What subjects should you include when homeschooling your teen through high school? Answering this question can and does fill entire books. Personally, I think at least some of the subjects should be related to your teen’s interests as much as anything else. But there’s one subject that should be mandatory: personal finance.
With unemployment and underemployment becoming more common, it’s imperative that we send our kids out into the world with some financial savvy so they can wisely manage what money they’re able to earn. And we have the resources to do the job.
As parents, we put the “why” behind the “how.” It’s one thing to say that teens should set some money aside every month and save it for a rainy day. It’s quite another to tell the story of how your dad and his siblings saved almost every nickel they made as teenagers so they could help their single mom buy the family’s first house. That was a real-life situation I shared with my teens; I’m sure you have your own. (Sometimes true stories don’t have a happy ending…..every family these days knows someone with a cautionary financial story to tell.)
We also have great resources available to use with our teens. For example, we don’t need textbook charts showing how credit card interest is calculated. We likely have the credit card bills that show how little a minimum payment is required for the purchases we’ve made each month. We can show the high rate of interest charged on balances, the equivalent of paying a 22% (or greater) premium on everything we buy…..thus saving us 22% when we pay off the bill each month. (Even if you’re not a credit card user, the reason for that decision should certainly be shared with your teens, if you haven’t done so already.)
Textbooks might also include case studies of make-believe families with examples of income and expenses. However, we can place a month’s worth of real paycheck stubs on one side of the table and a month’s worth of bill stubs on the other (utilities, mortgage payment or rent, car payments, etc.) and let our teens do the math. Real life has much more impact than case studies of strangers.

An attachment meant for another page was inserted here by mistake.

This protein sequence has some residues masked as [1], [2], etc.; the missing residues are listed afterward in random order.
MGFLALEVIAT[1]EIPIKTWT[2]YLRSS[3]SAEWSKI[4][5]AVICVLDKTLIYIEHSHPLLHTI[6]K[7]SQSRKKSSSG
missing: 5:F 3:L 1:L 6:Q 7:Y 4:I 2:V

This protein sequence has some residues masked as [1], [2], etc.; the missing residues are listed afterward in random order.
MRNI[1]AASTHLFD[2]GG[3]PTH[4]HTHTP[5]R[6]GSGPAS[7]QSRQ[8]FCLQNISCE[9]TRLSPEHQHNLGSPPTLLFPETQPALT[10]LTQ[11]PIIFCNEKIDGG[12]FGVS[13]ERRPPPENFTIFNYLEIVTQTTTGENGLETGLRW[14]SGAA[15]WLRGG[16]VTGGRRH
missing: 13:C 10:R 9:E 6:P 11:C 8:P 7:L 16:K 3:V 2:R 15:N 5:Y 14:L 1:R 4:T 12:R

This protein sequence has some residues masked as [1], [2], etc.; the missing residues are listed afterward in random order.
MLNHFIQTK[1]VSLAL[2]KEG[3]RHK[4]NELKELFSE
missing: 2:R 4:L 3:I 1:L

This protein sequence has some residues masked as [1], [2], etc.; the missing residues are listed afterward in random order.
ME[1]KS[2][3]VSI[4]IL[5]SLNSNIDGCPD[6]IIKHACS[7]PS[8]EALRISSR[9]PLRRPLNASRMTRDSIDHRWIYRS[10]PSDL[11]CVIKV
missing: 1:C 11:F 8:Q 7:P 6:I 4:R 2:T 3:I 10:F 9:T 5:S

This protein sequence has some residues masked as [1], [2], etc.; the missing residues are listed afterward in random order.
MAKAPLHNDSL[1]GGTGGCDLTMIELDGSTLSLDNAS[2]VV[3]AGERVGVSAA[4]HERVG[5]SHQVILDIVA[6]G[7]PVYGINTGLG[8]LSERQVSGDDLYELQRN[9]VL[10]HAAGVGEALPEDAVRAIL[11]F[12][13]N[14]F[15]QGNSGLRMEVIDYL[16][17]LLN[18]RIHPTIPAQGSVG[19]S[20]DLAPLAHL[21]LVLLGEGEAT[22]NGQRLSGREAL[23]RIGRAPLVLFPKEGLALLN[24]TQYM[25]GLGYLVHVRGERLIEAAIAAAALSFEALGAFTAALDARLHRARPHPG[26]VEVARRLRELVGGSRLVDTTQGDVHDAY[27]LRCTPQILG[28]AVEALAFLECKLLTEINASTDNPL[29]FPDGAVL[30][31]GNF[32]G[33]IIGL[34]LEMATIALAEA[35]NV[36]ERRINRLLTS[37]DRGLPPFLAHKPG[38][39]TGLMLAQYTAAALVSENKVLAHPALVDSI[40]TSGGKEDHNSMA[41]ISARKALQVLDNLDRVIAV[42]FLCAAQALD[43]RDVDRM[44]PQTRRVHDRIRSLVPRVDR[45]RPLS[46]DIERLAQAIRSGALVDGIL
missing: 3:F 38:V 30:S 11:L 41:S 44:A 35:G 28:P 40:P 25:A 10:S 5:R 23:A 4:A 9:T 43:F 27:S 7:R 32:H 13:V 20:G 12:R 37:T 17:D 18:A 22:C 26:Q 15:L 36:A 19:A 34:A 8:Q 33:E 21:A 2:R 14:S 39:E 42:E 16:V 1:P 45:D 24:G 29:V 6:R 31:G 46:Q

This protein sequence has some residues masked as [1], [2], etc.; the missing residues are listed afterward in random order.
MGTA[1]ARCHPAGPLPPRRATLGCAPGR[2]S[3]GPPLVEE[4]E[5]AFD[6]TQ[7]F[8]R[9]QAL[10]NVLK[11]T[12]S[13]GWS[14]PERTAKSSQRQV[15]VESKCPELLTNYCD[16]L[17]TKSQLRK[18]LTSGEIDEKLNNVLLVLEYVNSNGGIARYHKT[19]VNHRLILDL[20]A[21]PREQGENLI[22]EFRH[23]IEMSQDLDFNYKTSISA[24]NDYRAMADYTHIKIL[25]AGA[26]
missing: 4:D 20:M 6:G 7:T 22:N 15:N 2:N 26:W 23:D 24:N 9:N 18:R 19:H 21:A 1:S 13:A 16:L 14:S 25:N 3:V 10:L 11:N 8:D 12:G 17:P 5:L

Today’s economy offers many sad stories of those who relied on credit to make up the difference between their income and their desires…. to their detriment. Go over some of these stories in your newspapers and online and discuss them with your teen. Use them as examples of why it’s so important to live within your means.
I’m sure you can think of other ways to teach your teen your view of personal finance. I designed similar projects for my teens* that they worked on, and I included them on their high school transcripts with the title Life Prep (Personal Finance). No one questioned it, and it certainly didn’t prevent my kids from being admitted to college.
You might be hesitant about sharing your personal financial information with your teens. If so, consider that what you teach them about this subject will greatly affect them for their entire lives. Making smart financial decisions when young can benefit a person for years. Unfortunately, messing up because of financial ignorance can hurt a person for years.
Sharing information and opinions about personal finance is every parent’s job. It’s too important to leave out, especially in times like we’re living in right now. Homeschooling parents have the time and opportunity to do this. The time to begin is right now.
*found in Life Prep for Homeschooled Teenagers